Travels from Maine or Washington, D.c.
Chris shares a powerful story of perseverance that traces his journey from federal prison to the White House.
Christopher Poulos is an attorney and the Executive Director of the Washington Statewide Reentry Council. Prior to his appointment, he served as Executive Director of Life of Purpose Treatment at the University of North Texas, where he was also an Adjunct Professor of Criminal Justice. During law school, he served at the White House Office of National Drug Control Policy and The Sentencing Project. Poulos has advised United States Senator Angus King (I-Maine) on addiction and justice policy and served on several task forces related to criminal justice policy. He graduated cum laude from the University of Maine School of Law, where he was President of the American Constitution Society and represented children facing criminal charges as a student attorney in the Juvenile Justice Clinic.
Poulos is an emerging national leader in criminal justice policy and addiction recovery. He has spoken to diverse organizations across the United States – including federal prisons, large nonprofits, universities, and addiction recovery organizations. He also provides consulting on addiction recovery and criminal justice policy.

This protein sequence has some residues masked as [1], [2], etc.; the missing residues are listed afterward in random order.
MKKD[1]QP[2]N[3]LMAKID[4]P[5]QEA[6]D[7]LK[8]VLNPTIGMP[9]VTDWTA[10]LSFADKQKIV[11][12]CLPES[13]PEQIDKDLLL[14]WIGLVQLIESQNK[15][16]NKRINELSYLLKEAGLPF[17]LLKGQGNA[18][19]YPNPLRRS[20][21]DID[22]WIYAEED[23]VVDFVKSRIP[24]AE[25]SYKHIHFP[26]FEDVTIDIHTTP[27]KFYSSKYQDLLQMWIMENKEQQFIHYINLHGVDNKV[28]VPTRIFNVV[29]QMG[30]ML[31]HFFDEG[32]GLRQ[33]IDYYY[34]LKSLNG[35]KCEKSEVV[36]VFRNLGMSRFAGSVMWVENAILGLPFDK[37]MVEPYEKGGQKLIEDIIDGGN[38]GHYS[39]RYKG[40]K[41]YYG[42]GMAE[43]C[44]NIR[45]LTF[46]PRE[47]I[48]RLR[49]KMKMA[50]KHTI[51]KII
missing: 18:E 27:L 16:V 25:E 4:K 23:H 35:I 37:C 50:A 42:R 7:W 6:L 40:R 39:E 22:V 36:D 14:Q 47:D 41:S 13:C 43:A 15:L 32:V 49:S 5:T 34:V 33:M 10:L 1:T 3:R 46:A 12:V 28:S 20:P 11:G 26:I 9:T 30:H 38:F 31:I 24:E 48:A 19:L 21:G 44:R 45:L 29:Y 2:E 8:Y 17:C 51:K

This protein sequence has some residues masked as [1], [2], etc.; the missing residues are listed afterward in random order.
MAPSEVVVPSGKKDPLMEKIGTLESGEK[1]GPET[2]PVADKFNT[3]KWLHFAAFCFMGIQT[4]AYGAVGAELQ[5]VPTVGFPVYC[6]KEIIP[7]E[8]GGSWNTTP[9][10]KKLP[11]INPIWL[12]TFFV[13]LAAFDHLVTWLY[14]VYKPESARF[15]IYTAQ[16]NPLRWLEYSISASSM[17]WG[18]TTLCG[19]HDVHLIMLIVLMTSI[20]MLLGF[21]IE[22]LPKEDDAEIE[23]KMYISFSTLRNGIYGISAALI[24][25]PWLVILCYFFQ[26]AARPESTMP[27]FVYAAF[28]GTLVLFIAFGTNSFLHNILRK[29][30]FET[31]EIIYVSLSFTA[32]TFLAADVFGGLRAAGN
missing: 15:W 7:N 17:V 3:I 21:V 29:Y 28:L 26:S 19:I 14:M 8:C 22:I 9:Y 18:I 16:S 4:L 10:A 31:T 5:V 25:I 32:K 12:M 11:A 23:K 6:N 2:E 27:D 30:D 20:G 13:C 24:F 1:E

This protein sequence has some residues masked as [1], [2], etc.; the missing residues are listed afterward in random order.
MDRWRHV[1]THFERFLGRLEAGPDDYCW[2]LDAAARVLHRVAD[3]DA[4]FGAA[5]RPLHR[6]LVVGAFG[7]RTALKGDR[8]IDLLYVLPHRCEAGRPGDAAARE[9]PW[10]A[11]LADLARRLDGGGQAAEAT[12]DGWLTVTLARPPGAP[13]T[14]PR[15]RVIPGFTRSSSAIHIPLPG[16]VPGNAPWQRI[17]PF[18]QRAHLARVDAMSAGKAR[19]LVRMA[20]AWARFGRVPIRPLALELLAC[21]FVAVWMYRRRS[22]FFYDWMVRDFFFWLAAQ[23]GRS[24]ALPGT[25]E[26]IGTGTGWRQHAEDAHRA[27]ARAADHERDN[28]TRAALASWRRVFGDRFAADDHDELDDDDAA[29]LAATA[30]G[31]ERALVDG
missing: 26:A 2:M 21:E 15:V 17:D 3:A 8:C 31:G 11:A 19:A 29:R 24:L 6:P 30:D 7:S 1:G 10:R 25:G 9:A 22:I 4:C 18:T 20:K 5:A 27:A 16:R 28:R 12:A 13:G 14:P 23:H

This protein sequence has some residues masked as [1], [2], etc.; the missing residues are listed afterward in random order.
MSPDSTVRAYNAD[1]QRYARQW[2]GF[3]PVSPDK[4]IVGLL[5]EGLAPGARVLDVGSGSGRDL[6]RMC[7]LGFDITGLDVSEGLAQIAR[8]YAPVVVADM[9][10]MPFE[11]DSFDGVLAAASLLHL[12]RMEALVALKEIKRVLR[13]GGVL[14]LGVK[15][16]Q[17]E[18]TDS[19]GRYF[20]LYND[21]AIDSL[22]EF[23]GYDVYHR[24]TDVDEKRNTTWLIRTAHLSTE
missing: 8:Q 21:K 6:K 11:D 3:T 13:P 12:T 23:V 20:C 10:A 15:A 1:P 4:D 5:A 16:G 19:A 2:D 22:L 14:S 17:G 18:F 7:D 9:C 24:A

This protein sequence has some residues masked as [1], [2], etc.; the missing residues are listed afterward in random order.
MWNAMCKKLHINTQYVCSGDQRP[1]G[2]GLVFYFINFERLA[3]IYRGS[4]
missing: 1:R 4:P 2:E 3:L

Prior to law school, Poulos overcame many obstacles, including tragic family losses, addiction, homelessness, and a federal incarceration. He now dedicates his life to helping others overcome or avoid similar challenges and he supports a public health-based approach to addiction. His work promotes equal access to the law and seeks to end mass incarceration and the collateral consequences now facing the tens of millions of people with criminal convictions.
Poulos has been featured in The Washington Post, and was named among "Maine's Most Intriguing People” in Portland Magazine's annual publication as well as selected as a “Law Student of the Year” by National Jurist Magazine.
Intersection between Addiction and Criminal Justice System
Mr. Poulos shares his professional and personal experience regarding the connection between untreated addiction and substance use and criminal justice system involvement. He shares proven methods to promote the treatment of substance use issues and disorders as a health issue rather than a moral failing that must be addressed through criminal consequences.
Having a history of addiction, arrests, or convictions can haunt people well after successful treatment is completed and any penalties imposed by a court are undertaken. Mr. Poulos shares his personal and professional experience with these matters, including methods individuals can employ to overcome these barriers and policies that should be advocated and implemented that mitigate these risks.
Power of Perseverance
Mr. Poulos shares his personal journey from addiction and federal incarceration to college, law school, and working with the nation's leaders at all levels of government. Mr. Poulos insists he is in no way unique, and shares techniques, will and strength that he utilized to make his current life a reality.